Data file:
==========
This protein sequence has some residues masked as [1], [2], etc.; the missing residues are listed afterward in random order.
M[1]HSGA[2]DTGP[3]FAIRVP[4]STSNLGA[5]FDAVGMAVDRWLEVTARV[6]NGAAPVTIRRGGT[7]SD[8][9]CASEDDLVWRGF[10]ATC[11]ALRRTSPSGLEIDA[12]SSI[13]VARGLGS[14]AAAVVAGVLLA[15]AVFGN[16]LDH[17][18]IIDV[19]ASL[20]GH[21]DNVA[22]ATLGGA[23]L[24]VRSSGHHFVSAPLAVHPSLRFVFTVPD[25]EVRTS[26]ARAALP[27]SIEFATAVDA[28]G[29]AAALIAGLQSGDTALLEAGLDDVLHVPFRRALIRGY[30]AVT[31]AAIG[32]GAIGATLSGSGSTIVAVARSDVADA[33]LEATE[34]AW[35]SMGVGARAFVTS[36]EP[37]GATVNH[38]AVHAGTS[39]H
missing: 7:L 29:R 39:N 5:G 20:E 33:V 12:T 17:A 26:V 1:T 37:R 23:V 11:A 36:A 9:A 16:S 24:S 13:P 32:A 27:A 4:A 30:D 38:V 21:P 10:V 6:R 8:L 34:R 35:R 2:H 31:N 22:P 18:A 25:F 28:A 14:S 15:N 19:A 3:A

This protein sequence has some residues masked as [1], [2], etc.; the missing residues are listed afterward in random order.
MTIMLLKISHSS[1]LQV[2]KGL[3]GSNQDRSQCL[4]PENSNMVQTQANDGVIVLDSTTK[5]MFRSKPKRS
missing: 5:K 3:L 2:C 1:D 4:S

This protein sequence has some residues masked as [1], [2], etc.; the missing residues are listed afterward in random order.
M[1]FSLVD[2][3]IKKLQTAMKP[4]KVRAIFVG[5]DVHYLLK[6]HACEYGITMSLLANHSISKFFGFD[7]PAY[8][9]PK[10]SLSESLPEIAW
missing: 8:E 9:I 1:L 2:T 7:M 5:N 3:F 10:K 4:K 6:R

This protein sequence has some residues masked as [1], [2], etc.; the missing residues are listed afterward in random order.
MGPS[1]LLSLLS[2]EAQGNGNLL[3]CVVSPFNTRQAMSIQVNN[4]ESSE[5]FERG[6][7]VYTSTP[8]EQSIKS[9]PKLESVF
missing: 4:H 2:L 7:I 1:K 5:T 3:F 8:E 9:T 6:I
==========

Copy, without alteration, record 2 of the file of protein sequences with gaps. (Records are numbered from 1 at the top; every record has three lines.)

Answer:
This protein sequence has some residues masked as [1], [2], etc.; the missing residues are listed afterward in random order.
MTIMLLKISHSS[1]LQV[2]KGL[3]GSNQDRSQCL[4]PENSNMVQTQANDGVIVLDSTTK[5]MFRSKPKRS
missing: 5:K 3:L 2:C 1:D 4:S